THE county council has admitted it needs to slash its bloated printing budget after it was revealed the authority printed the equivalent of 750 trees last year.

Staff at Worcestershire County Council printed around 12 million pages in the last 12 months – totalling more than £380,000.

Council bosses have admitted they need to put a stop to expensive printing and to push staff to "think before they print."

Andrew Spice, the council’s director of commercial and commissioning, said there was now a “single-minded” focus on convincing the council’s staff to print less.

The council wants to save around £700,000 in the next five years by restricting access to printers, stopping all but essential colour printing and reducing the number of bulky meeting agendas it prints by at least half.

The council could also invest in technology to allow confidential and sensitive data from social services to be e-mailed rather than printed.

The council plans to spend around £73,000 in the next five years – including £20,000 for new tablets and £6,000 for new TVs in all of County Hall’s meeting rooms – to digitise documents as much as possible and stop them from being printed out.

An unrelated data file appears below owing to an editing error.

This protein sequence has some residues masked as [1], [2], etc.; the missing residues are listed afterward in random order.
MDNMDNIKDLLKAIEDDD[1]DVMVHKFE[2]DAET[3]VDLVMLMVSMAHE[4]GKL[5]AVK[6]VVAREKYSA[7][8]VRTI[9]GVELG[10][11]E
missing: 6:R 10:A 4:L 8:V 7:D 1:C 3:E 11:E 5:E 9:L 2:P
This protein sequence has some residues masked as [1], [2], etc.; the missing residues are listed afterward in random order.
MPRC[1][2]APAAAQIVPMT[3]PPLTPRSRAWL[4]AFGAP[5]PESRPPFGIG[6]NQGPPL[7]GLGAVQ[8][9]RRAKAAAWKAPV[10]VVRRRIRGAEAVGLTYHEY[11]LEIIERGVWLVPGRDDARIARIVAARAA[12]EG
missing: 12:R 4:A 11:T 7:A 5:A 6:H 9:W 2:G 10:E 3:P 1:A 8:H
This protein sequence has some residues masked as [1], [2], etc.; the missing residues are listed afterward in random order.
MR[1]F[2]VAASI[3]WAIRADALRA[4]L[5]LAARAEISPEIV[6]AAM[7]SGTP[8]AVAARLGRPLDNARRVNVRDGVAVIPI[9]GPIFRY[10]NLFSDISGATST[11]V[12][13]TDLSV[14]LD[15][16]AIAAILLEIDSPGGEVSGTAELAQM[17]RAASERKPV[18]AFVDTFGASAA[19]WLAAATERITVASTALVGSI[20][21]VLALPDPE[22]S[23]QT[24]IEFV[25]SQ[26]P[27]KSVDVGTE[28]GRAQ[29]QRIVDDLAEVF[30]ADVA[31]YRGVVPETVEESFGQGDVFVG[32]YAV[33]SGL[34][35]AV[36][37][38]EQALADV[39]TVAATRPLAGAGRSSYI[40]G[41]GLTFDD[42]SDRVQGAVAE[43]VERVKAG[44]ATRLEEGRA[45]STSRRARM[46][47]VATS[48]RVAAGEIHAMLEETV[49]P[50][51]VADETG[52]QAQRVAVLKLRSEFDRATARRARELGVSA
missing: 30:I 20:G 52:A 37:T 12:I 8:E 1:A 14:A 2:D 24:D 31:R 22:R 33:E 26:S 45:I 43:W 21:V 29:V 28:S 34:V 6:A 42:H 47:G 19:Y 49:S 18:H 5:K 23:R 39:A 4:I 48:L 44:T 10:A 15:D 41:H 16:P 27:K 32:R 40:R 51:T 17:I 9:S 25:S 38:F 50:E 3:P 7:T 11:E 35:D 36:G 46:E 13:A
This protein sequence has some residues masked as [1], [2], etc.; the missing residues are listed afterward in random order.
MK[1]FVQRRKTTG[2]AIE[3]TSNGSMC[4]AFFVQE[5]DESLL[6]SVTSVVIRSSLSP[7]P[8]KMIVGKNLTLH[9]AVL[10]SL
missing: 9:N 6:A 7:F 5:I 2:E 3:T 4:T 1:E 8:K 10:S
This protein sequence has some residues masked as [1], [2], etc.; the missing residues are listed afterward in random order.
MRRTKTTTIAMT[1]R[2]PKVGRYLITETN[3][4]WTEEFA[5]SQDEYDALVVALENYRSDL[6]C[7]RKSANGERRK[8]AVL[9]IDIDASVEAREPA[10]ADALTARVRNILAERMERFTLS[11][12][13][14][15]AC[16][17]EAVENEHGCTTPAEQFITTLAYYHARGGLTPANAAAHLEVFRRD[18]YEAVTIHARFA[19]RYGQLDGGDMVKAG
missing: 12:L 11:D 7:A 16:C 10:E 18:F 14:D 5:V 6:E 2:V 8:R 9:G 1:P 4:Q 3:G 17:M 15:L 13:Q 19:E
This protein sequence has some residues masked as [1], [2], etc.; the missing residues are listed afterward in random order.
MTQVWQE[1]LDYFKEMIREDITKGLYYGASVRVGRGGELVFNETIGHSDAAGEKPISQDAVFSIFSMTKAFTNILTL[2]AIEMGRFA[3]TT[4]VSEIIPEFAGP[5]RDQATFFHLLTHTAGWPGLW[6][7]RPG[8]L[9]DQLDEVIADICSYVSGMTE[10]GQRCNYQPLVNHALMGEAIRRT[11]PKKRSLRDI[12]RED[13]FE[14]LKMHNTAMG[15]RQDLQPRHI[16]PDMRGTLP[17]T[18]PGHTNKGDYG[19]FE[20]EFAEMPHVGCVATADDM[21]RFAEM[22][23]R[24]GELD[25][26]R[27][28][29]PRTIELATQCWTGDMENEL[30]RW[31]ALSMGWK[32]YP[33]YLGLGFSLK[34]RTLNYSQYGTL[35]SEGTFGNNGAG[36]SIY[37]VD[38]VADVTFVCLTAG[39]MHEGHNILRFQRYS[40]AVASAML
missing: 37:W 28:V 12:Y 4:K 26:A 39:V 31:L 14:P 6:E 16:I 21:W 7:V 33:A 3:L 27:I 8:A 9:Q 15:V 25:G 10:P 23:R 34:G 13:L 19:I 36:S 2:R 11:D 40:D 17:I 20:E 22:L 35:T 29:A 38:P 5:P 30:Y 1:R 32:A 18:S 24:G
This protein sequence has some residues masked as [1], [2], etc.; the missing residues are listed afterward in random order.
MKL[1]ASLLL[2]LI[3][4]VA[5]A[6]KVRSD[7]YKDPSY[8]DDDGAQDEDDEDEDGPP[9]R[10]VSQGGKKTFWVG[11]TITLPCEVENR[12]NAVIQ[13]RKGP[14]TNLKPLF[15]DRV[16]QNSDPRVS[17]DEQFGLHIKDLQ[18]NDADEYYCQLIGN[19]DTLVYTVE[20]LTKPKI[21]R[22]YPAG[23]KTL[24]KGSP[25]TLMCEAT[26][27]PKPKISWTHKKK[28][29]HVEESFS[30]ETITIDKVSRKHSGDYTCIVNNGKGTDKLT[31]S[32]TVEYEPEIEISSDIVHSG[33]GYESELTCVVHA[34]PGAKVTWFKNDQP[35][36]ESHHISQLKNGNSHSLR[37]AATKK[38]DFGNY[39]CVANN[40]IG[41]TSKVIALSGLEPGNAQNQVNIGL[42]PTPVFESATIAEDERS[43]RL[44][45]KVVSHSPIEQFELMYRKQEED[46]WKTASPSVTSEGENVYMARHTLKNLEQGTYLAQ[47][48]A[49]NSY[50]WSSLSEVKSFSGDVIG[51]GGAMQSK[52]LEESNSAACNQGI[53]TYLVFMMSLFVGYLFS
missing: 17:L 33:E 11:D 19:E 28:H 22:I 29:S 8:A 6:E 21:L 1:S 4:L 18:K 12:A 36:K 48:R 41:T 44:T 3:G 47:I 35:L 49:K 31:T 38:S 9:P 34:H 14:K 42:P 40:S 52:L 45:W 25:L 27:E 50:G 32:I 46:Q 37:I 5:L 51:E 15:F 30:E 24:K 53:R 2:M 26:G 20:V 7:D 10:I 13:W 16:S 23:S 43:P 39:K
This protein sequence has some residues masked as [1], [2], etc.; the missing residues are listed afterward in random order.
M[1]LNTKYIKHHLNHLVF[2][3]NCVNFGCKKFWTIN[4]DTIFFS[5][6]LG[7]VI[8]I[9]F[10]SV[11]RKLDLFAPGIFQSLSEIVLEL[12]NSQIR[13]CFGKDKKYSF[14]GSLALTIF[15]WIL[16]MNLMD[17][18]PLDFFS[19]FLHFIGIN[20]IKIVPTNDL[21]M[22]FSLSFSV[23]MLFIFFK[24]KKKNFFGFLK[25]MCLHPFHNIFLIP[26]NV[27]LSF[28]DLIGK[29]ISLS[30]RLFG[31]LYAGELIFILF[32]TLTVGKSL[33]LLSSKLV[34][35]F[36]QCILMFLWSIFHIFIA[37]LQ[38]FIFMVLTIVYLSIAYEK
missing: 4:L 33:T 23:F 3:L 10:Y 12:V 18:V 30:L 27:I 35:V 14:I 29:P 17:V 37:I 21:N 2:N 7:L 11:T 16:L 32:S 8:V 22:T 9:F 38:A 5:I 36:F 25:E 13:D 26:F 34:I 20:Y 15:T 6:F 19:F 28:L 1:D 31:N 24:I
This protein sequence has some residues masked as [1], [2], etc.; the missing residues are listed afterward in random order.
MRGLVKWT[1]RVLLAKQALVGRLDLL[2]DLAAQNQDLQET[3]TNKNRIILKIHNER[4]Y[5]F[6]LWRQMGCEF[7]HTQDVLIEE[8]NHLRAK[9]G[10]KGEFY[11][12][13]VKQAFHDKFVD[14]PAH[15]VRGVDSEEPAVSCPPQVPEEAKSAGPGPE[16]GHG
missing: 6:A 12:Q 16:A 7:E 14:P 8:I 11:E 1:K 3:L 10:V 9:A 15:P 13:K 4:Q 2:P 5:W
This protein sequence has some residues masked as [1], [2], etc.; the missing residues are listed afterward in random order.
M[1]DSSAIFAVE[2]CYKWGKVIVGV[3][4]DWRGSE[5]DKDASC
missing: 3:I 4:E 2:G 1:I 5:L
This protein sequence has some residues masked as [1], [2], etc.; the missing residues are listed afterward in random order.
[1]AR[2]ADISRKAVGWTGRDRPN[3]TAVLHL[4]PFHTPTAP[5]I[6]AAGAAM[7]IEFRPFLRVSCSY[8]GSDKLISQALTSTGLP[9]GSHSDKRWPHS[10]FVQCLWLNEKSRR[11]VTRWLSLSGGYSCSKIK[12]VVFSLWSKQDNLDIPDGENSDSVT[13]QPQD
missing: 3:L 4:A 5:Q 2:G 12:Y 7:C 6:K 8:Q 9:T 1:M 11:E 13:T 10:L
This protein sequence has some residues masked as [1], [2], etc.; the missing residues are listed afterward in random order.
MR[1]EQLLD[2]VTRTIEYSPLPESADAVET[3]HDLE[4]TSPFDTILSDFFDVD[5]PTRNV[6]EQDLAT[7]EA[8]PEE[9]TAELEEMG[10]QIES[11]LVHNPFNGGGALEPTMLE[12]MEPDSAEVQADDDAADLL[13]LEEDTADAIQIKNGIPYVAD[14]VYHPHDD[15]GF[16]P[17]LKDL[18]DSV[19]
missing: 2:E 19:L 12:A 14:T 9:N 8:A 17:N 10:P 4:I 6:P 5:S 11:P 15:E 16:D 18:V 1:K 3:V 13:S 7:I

More than a fifth of the council’s printing was in colour – which is six times more expensive than black and white.

The council’s most prolific printers were children’s services and the council’s education services, but not including individual schools, which spent almost £140,000 on printing.

The next biggest printers were adult services who spent just over £130,700 on more than three million pages.

Children’s and education services also spent the most on colour printing - racking up a bill of £70,000.

Councillor Andy Stafford said the need to eradicate printing anything at all should be the council’s “ultimate goal” and should perhaps consider making a “bold statement” and setting a target to go completely paperless.

County Hall had the biggest share of printing followed by the Wildwood building – home to children’s services – which together equated to around a third of all of the council’s printing.

John Gladman, the council’s IT and digital manager, said: “It’s not about reducing the number of printers, it’s about changing behaviour.”